This month, Johan Sebastian Bach turns 333 years of age. His music transformed the way his contemporaries thought of the art form and influenced everyone who came after him, driven to put music to paper. Gildshire loves music in all of its forms. Today, in honor of the great J.S. Bach, we look at a list of the top composers in history. Who influenced them? Subsequently, upon who did they have influence? Finally, what was their most important work? By the way, try this last question while at dinner with music scholars. You’ll have a most interesting evening. You may later wish you had stuck with celebrity gossip. So, in no particular order, the composers who changed the world of music.
Johan Sebastian Bach: Hey, it’s his birthday, so he deserves to be listed first. J.S. Bach was influenced by Johann Pachelbel and Dieterich Buxtehude. A list of composers who he influenced would require a piece of paper stretching from Vienna to Hamburg. A partial list includes Haydn, Mozart, Beethoven, Schumann, Mendelssohn, Chopin, and Brahms. J.S. Bach’s most important work: Brandenburg Concerto No. 2, written in 1721 when the composer was 36 years old.
Joseph Haydn: Nicknamed “Papa” for his avuncular personality as well as his musical influence, Haydn came of age at the end of the Baroque period. Influenced by J.S. Bach, but also by his son C.P.E. Bach and the concertos of Antonio Vivaldi. In turn, he influenced Mozart, Beethoven, Brahms, Prokofiev, and Ravel. Joseph Haydn’s most important work: “Trauer” (Mourning) Symphony No. 44, written in 1772, when the composer was 40 years old.
Wolfgang Amadeus Mozart: Ah, yes, the original Boy Wonder. At six years of age, Mozart was paraded around Europe by his father. Influenced by Johann Christian Bach (another of J.S.’s kids), along with Georg Friderick Handel and Haydn. In turn, he influenced Tchaikovsky, Rossini, Schubert, Schumann, Haydn, Beethoven, Stravinsky, and Rachmaninoff. W. A. Mozart’s most important work: Symphony No. 40 in G Minor written in 1788 when the composer was 34 years old.
Ludwig Van Beethoven: One of the reasons for Beethoven’s perceived (and actual) great influence on music was his position as THE pivot point between the Romantic and Classical eras. Influenced by Haydn and Mozart, along with double bassist Domenico Dragonetti and violinist Rodolphe Kreutzer. In turn, he influenced Berlioz, Schumann, Brahms, Bruckner, Ravel, Bartok, and Mahler. Beethoven’s most important work: The Fifth Symphony, written in 1808, when the composer was 38 years old.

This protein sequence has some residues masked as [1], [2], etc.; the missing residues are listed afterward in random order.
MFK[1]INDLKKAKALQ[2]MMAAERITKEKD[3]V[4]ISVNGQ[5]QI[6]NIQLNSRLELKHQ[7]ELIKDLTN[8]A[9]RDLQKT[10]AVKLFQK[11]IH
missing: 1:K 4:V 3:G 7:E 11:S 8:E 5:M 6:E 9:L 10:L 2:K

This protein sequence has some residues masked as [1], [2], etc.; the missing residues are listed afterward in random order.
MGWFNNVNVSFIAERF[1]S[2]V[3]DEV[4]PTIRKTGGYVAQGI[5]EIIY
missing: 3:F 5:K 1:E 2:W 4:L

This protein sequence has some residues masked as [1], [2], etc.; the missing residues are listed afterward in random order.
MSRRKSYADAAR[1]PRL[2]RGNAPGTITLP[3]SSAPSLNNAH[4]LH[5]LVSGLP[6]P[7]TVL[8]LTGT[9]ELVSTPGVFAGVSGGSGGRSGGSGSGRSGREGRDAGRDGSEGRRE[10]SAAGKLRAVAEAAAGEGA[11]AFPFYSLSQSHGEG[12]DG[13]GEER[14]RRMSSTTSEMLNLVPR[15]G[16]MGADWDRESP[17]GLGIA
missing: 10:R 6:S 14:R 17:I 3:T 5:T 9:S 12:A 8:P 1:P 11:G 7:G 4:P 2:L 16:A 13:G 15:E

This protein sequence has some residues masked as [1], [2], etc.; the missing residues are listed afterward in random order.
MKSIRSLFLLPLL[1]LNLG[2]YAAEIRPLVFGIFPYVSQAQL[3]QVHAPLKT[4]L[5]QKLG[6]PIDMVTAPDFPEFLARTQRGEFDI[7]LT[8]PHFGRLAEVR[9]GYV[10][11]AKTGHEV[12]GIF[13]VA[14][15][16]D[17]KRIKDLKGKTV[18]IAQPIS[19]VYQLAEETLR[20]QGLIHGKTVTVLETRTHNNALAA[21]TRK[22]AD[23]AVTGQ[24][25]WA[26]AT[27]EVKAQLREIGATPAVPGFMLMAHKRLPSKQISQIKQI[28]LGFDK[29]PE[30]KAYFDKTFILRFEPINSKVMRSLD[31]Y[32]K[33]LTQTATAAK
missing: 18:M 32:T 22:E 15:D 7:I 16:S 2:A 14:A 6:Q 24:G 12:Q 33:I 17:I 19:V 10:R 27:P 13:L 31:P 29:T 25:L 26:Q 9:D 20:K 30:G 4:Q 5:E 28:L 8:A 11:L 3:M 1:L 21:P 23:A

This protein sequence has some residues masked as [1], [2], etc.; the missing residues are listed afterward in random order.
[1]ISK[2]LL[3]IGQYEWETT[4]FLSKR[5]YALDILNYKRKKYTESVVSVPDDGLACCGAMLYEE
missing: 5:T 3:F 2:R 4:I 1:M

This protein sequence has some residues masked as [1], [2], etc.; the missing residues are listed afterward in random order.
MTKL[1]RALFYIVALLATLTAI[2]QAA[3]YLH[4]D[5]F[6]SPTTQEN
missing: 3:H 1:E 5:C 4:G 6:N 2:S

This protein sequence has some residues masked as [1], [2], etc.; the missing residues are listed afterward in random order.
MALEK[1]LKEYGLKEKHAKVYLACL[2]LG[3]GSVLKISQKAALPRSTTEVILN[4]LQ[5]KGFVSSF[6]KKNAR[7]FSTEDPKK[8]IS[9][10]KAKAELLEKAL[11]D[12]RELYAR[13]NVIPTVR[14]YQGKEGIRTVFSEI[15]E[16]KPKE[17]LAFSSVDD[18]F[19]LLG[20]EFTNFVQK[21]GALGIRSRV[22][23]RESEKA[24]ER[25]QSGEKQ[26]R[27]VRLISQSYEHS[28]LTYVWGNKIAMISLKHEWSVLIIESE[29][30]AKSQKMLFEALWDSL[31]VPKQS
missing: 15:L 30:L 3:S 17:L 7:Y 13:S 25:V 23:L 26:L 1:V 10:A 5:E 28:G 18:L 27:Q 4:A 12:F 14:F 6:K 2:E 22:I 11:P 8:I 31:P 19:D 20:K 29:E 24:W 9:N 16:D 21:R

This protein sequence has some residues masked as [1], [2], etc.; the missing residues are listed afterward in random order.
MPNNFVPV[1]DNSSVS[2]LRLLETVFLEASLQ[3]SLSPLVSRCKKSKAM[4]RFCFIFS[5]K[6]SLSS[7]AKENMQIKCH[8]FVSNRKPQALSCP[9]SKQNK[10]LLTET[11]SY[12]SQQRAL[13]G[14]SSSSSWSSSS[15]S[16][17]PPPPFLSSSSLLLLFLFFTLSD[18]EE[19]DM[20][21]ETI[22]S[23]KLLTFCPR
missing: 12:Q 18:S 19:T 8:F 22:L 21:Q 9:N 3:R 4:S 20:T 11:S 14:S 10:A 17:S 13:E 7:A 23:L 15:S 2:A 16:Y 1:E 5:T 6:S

George Gershwin: Though he died at a young age, Gershwin’s music permeated the worlds of Broadway, classical, and jazz alike. It was his impressive scope of influence that brought a jazzier, dare we say “hipper,” style to the concert hall. Influenced by Alban Berg, Dmitri Shostakovich, Igor Stravinski, and Darius Milhaud. In turn, he influenced Bernstein, Sondheim, Ravel, Richard Rodgers, Cole Porter, Ferde Grofe, Duke Ellington, and Billy Strayhorn. Gershwin’s most important work: Rhapsody in Blue, written in 1924 when the composer was 26 years old.
Richard Wagner: Few composers had as many adherents during their lifetime as did Wagner. Indeed, his influence in the world of music was profound, but no more profound than his influence in orchestral conducting, dramatic staging, architecture, and philosophy. Influenced by Mozart and Beethoven, as well as by dramatic soprano Wilhelmine Schröder-Devrient. In turn, he influenced Mahler, Strauss, Zemlinsky, Schoenberg, Webern, Berg, Franck, Sibelius, Puccini, Rachmaninoff, Dvorak, Elgar, Max Steiner, Karl Goldmark, and Howard Shore. Wagner’s most important work: Lohengrin, written in 1842, when the composer was 29 years old.
Claudio Monteverdi: He may not be as well-known as some of our other choices, but he deserves to be noted. Monteverdi sat astride the musical eras of Renaissance and Baroque. He was the first composer to develop opera to its full dramatic and musical potential. Influenced by Giaches de Wert and Marcantonio Ingegneri. In turn, he influenced Schütz, Cavalli, Lully, Scarlatti, Rameau, and Vivaldi. Monteverdi’s most important work: Arianna’s Lament, written in 1608, when the composer was 42 years old.
Guillaume de Machaut: In a discussion of any discipline, from music to baseball, we must pay our respects to the one who started it all. To be sure, no one can be said to have “started” music. After all, the first mother doubtlessly sang to her child. But Machaut popularized the use of four voices in harmony. That means every quartet from the Late Middle Ages to The Beatles owes something to this man. He influenced every composer who put ink to paper. Machaut’s most important work: Messe de Nostre Dame (Notre Dame Mass), written circa 1351 when the composer was 51 years old.
That’s our list. If you love music and music history, doubtless you have your own. But, enjoy and appreciate.